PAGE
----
Monday, 16 September 2013

Blog Watch: 'Is This the Face of Beauty?' by Wayne Goss (editorial)




"I'll just be letting nature take its course," said makeup artist Wayne Goss, "while using skincare, Retin-A, exfoliants and sunscreen... I'm still going to do all of that... But I'm no longer going to be chasing something because even if the under eyes were so smooth that nothing moved, I still go to bed at night with the same worries, and the same anxieties, and the same fears. None of that changes just because a wrinkle gets removed."

This, from a video response to a recent procedure he underwent, was a compelling and thought-provoking reaction to the endless chase for perfection in beauty. 

Replies to the video include 007janerussell's "Lines and wrinkles are so ****** sexy on men", and marissak100's "Thanks, Wayne. Your honesty is sweet. ..and, I agree with your conclusion. I ADORE some evidence of age!! Especially on men. xx". Although these examples are just two of many, they highlight individual difference and hint to a reality where natural signs of ageing are not to be ashamed of.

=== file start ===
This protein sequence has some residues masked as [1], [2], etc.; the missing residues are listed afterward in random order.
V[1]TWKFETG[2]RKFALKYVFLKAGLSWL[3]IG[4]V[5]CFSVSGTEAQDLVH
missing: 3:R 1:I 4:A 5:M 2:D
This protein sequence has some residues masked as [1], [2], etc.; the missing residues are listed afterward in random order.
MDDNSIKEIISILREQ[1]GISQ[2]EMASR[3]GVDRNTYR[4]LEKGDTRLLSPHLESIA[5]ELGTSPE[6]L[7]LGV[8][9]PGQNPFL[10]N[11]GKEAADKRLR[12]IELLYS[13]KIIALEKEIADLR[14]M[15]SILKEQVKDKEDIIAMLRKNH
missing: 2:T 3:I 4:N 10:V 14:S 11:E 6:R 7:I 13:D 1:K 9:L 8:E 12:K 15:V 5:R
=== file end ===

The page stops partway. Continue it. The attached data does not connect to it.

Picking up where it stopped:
Earlier in the month, I wrote a blog post called Out With The Old, In With The New: On Anti-Ageing Products and Ageism, which discussed the persuit of beauty as defined by the media and cosmetic marketing companies, and the resulting damage to individual self-esteem. Wayne's post, and the replies he received, highlight that, actually, what people find beautiful might not be a perfect canvas. This is a revelation because it leads perfectly to the question: What is beauty? Only when we can answer this can we understand whether or not what we are doing is worthwhile. Otherwise, our efforts might be akin to chasing a shadow--an expensive one, both financially and in terms of cost to  our self-esteem. What if, after all, people really do find wrinkles more beautiful  than a line-free face? It would probably be a disaster for the skincare companies, but for individuals, it would mean freedom, liberation, and a return to natural beauty where ageing is revered as a sign of wisdom. Could it be that this was always the case, after all?

Later this week, in a new editorial, I will discuss the psychological theory behind beauty and attractiveness and attempt to answer, as best I can, the question 'What is beauty'. In the meantime, you can watch Wayne's video here. 

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